Yet, you can believe something and still treat people nicely. One sad deception that is permeating culture today is that if you think a behavior is wrong, you don’t value the individual. If you voice a disagreement, you are told that you are a bigot, you don’t want people to be happy. (My sister told me I didn’t want her to be happy when I said I would rather she not marry a person in jail. *sigh, that’s a lot more drama and life than is meant for here*)
I disagree with people A LOT! My husband can vouch for that.
Love doesn’t mean I agree with you. Love doesn’t mean I am blind towards sin or mistakes.
Love is admitting that I don’t have it all together myself. Love is caring for my neighbor, even if they feel offended or insulted by my opinion. Love is treating other people with decency even when we disagree or argue. Love doesn’t mean I dismiss my convictions because they confront your personal decisions. Love means that I will have compassion for you. Love is being messy together. Love isn’t discarding what I see as years of church historical doctrine and truth. Love isn’t being silent about repentance. (I will agree that repentance should be discussed in regards to so many other sins that aren’t being addressed and need to be.)
Christ wasn’t quiet about people’s need to refrain from sin and pursue righteousness. However, there is a way to tactfully address sin, repentance, and judgement. Love covers a multitude of sins. Love does not mean I spare people from Hell by condemning them. I’m not to judge, God is. I don’t know the motives in people’s hearts. Love is me sharing the good news of the gospel, the whole gospel. I need to tell people about our rebellion against God and how our stains made it impossible to win his favor, but when we trust in Jesus as the atonement for our wrongdoings, we are reconciled to God. Out of gratitude, I refrain from selfish pursuits and choose to honor God, even if my flesh wars with his desires.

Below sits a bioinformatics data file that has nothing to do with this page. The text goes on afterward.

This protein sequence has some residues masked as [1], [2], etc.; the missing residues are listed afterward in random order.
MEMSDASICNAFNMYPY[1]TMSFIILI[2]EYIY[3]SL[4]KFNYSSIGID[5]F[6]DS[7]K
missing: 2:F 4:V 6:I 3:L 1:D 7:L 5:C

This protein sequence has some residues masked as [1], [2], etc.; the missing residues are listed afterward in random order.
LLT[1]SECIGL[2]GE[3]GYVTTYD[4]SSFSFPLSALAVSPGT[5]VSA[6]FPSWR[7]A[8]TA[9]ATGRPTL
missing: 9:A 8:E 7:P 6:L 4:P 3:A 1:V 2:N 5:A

I can disagree with people. I am not permitted to think myself superior. Jesus was furious with the religious elite. I am not to be pious. If anything, I am to be like Paul and seeing myself as the worst of sinners. Yet, like Paul, I can raise controversial issues, state my opinion, and do so with love. I can disagree. Love and tolerance do not demand the abandonment of conviction, convictions I’ve gained through years of prayer and study. However, love and tolerance do demand that I treat people with respect. I am not to insult or harm them, at least not intentionally. (Some might think you are insulting and harming them because you are disagreeing…see earlier in this thread.)
This long rant can be summarized in that love isn’t merely a feeling of butterflies and gumdrops. Love is messy. Love disagrees. Love can argue. Love does, however, do the disagreeing tactfully, seeing the humanity in another individual. Love is being willing to stand alongside someone and hold their hand even when they are frustrating you.
I can vehemently oppose a position you hold but still admire you as an individual. I can disagree, but see a friend and someone worthy of respect.
Love is speaking truth enshroud with mercy and grace, because you deserve Christ’s mercy and grace too. He didn’t just die for me. He died for anyone who would put their trust in him.
My opinion could be wrong and I’ll get to see all my misconceptions one day. Until then, I’ll treat you as I would want to be treated; every human is entitled to the common decency of being heard, cared for, and helped.
Please let me love you earnestly and do me the kind act of loving me in this fashion.
Golly, I hope I am coherent and don’t ramble/repeat myself too much.
Sleep is prescribed…but I’m pretty sure I’ll be saying that until I die now. Here’s a revelation: Maybe we’d find more common ground and not bicker like toddlers if we all tried to find more time to sleep. Lots of arguments can be resolved more quickly/civilly with sleep and food. Regardless, treat people well because love calls us to do that much, even if you don’t agree on other issues.